When Yehudah saw her, he thought her to be a harlot since she covered her face. So he detoured to her by the road and said, “Come, if you will, let me consort with you,” for he did not know that she was his daughter-in-law. (Bereishis 38:15-16)
Thus begins one of the most bizarre accounts on the way to building the road to Moshiach, and the eventual Final Redemption. There was Yehudah, just after the death of his own wife, out shearing his sheep when he chanced upon his own daughter-in-law, Tamar, to whom he had denied the right to marry the surviving brother of her two dead husbands. Even his name, “Shelah” implied that he belonged to her, for the name itself means, “hers.”
She, for her part, was acting only on behalf of Heaven. She knew royalty was to emerge from the House of Yehudah, and she sensed that she still had a role to play in the process. History bore out the truth, when she later gave birth to twins from her father-in-law: Peretz from whom King David would descend, and his brother Zerach.
What was Yehudah doing in all of this? How could he consort with what he perceived to be a harlot, especially so close after the death of his own wife?
According to the Midrash, he was minding his own business, but he noticed Tamar, and had originally chosen to ignore her. However, Heaven had other plans, as G-d Himself said, “From which union shall kings arise if not from this one? From which other unions would nobles arise?” Therefore, G-d sent an angel to draw Yehudah to her. (Bereishis Rabbah 85:8)
What deception! Tamar, by pulling the veil over her face was able to pull the wool over Yehudah’s eyes, big time. This, of course, was payment for having pulled the wool over his own father’s eyes earlier in the parshah, when Yehudah presented Yosef’s cloak with the blood of a kid goat on it claiming it to be the blood of Yosef himself.
However, the essential deception was not of Yehudah, but of someone, or rather, something else, as the Arizal explains:
This is also the reason for the episodes of Tamar, Rus, Rachav the prostitute, all the souls of converts, all the kings from Dovid, and Moshiach who will have come from Rus the Moabite and the union of Yehudah and Tamar. Rebi Akiva himself was the son of converts who descended from Sisera. This is the trickery and scheming that The Holy One, Blessed is He, uses against the K’lipos in order to free a soul exploited amongst them. (Sha’ar HaGilgulim, Chapter 38)
Ahah! What’s a k’lipah, and why does G-d play games with them, even tricking them into . . . what?
The answer, of course, is quite Kabbalistic. However, more importantly, it represents the true undercurrent of world history, the ultimate conspiracy plot. For, similar to the case of Yehudah, events have occurred, and continue to occur in such a way as to seem either innocent or strange, but never as they really are, – that is, as important stages in the development of Moshiach and the Final Redemption.
As the Midrash says:
The tribes were involved in Yosef’s sale. Yosef was immersed in mournful thought about his separation from his father. Reuven was involved in repentance for his sin. Ya’akov was mourning for Yosef. Yehudah was getting married. And while all of these events were taking place, G-d was preparing the light of Moshiach! (Bereishis 85:2)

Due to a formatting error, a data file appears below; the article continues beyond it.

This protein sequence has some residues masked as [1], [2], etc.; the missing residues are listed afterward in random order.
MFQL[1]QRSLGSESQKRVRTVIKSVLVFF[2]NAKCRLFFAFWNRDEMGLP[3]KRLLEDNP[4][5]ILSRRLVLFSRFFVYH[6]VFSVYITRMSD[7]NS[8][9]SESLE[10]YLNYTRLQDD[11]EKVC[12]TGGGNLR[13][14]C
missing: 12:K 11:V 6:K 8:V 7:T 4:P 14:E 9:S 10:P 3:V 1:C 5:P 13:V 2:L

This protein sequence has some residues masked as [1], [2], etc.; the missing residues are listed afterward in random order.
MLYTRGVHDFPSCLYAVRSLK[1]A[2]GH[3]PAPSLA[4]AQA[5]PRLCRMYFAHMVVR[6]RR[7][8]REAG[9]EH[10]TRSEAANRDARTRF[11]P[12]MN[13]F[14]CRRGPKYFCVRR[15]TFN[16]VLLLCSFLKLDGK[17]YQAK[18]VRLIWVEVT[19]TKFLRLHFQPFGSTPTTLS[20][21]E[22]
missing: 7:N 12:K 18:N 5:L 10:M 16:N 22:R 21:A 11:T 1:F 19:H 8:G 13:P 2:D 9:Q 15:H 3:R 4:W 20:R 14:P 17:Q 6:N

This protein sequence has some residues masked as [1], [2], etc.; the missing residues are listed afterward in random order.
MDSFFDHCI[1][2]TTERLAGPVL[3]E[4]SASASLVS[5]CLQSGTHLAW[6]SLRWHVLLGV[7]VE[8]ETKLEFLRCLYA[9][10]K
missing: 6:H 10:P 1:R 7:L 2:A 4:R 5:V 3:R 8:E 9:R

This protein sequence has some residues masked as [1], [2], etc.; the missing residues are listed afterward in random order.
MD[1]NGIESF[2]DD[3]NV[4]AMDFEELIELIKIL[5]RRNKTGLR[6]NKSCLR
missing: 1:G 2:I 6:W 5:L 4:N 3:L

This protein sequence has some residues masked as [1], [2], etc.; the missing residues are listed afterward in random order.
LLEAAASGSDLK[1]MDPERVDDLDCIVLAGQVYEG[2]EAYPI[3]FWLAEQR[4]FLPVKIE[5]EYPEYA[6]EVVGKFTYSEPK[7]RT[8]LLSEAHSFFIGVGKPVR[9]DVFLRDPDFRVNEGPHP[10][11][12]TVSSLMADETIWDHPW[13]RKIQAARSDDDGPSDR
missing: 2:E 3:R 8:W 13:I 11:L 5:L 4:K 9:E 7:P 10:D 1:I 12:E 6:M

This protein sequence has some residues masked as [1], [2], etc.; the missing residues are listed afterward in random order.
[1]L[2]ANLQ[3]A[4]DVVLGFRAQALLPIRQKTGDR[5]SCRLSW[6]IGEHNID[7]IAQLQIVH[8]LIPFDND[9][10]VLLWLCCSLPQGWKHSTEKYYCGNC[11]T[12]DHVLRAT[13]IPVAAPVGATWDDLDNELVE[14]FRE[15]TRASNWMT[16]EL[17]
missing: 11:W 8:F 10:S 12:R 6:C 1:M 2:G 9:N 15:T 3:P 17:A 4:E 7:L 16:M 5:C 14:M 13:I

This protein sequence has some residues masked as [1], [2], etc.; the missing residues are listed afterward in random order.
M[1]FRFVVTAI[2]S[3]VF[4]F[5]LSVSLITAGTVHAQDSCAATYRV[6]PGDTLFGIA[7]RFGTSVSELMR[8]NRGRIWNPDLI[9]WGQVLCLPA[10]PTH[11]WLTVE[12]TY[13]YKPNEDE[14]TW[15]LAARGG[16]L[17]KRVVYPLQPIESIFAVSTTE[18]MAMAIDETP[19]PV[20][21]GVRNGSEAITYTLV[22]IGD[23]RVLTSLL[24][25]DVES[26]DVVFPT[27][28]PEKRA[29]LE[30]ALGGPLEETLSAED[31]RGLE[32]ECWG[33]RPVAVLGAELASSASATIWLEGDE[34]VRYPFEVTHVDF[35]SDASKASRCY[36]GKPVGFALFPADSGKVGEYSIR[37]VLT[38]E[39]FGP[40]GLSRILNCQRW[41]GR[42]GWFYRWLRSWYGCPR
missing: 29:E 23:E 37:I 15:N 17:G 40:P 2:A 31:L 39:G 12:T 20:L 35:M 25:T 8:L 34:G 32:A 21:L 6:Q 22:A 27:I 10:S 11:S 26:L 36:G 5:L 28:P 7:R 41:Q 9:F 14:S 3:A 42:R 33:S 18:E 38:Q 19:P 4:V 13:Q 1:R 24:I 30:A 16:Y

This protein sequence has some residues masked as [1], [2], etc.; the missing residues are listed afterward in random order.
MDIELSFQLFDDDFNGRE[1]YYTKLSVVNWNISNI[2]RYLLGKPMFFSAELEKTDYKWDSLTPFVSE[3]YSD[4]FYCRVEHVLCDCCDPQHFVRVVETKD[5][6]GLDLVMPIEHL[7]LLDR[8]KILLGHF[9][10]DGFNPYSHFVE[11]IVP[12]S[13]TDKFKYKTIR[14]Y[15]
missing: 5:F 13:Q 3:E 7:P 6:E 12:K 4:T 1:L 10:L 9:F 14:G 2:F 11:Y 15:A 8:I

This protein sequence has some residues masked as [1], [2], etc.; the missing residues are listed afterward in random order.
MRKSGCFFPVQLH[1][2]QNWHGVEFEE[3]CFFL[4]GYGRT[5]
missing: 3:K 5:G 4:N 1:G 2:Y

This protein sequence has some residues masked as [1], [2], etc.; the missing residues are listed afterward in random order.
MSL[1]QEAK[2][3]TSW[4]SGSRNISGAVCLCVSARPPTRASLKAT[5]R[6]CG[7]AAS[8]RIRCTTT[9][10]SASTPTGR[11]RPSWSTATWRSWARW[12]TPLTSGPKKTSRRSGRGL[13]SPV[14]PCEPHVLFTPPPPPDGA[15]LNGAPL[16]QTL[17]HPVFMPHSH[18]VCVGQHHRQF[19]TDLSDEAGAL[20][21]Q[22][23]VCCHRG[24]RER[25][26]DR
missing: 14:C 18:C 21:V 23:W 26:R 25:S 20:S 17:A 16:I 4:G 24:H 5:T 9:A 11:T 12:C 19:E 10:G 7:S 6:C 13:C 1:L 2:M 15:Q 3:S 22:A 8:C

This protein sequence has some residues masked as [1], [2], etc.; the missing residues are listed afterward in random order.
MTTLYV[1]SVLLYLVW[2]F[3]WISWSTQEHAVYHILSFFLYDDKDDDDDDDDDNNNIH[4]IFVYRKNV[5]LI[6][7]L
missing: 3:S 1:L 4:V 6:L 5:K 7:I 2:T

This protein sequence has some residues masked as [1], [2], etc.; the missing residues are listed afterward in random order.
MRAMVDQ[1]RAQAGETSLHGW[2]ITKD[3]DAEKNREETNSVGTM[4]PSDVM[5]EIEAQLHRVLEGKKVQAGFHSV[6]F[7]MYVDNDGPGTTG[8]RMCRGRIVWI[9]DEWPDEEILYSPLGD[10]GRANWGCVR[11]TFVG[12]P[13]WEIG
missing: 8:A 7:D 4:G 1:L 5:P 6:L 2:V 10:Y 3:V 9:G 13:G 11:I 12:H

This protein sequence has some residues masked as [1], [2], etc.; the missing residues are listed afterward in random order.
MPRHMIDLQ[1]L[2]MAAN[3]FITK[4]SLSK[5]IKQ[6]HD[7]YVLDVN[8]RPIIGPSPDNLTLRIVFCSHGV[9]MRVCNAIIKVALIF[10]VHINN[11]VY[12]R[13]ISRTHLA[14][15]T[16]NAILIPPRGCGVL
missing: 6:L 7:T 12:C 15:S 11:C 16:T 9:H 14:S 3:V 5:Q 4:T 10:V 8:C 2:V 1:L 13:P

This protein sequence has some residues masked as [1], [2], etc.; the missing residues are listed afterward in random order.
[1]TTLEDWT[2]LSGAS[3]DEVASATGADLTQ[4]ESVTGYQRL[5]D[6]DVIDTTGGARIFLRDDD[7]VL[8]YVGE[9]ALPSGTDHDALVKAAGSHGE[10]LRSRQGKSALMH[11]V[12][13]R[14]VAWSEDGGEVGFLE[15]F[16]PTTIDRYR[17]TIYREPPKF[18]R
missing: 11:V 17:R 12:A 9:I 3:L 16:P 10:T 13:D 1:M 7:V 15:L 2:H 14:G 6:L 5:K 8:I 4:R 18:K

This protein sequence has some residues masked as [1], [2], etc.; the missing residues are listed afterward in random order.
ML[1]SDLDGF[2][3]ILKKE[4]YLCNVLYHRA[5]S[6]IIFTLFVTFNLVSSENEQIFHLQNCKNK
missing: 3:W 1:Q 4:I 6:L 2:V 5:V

That just about sums up the story of Yosef and his brothers, and for that matter, all of Jewish history.
And God saw all that He had made, and behold it was very good. (Bereishis 1:31)
Not just “good” like everything else in creation, but VERY good, and the Midrash explains why:
BEHOLD IT WAS VERY GOOD: “It was good” refers to man, and “very good” refers to the yetzer hara, to teach us that if it wasn’t for the yetzer hara, a person would not build a house, marry, or have children. (Koheles Rabbah, 3:16)
Thus, it is the role of the yetzer hara to keep us from becoming too righteous, to the point of divorcing ourselves entirely from physical creation. However, too much of any good thing can be destructive, and this is especially so when it comes to the yetzer hara:
Rebi Shimon ben Levi said: A person’s yetzer overcomes him daily and seeks to kill him, as it says, “The wicked one watches for the righteous and seeks to kill him” (Tehillim 37:32), and if The Holy One, Blessed is He, did not help him, he could not prevail, as it says, “But G-d will not forsake him to his power” (Ibid.). (Kiddushin 30b)
So, which is it, friend or foe? The following helps to clarify the matter somewhat:
As we have already explained, every soul in the world is enclothed in a k’lipah – the zuhama of the snake. That k’lipah is the sod of the yetzer hara with which a man is born, as a result of Adam HaRishon’s sin, such that the yetzer hara became rooted in him; they have become mixed together like a dough. This is the sod of why the yetzer hara has such ability to cause a person to sin: he is a complete “master of the house” in the body of a man. (Sha’ar HaGilgulim, Chapter 23)
Thus, before Adam’s sin, the yetzer hara was “very good,” providing the perfect balance within man that allowed for free-will choice. Before the sin, it was external to man himself, appearing at the time in the form of the Original Snake, allowing for man to make a clear distinction between his own voice and that of the Sitra Achra – the Opposing Angel.
However, as a result of the sin, man became less spiritual and more physical, and the yetzer hara became a part of his new physical being. This made it far less likely for him to distinguish between his own voice to do good, and the voice of his internalized yetzer hara to do bad.
How did this happen? It happened because:
As a result of the sin of Adam HaRishon, all the souls fell into the Depths of the K’lipos. The K’lipos themselves are the remainder of the zuhama and “p’soles” separated out from that which was holy at the time the “kings” of Edom died, as we have explained. (Sha’ar HaGilgulim, Chapter 15)
Thus, the K’lipos represent a “bad spiritual neighborhood,” if you will, whose entire energy is against all that G-d deems valuable. It is like a spiritual tractor beam that pulls a person in its direction, creating the need to fight hard to become free of its grip. It is from here that souls are taken before entering a body and coming into the world, which results in a person’s inclination to do evil.
One’s departure does not end at birth. Rather, the influence of the K’lipos is ongoing, and the main struggle a person has throughout the course of his life is to completely break free of their influence. Any place that is spiritually impure is considered part of their territory, and to be there is to be amongst the K’lipos and increase one’s spiritual challenge. Anything that is considered to be spiritually lacking, is considered to be part of their property, and to partake of it, is to ingest part of their world.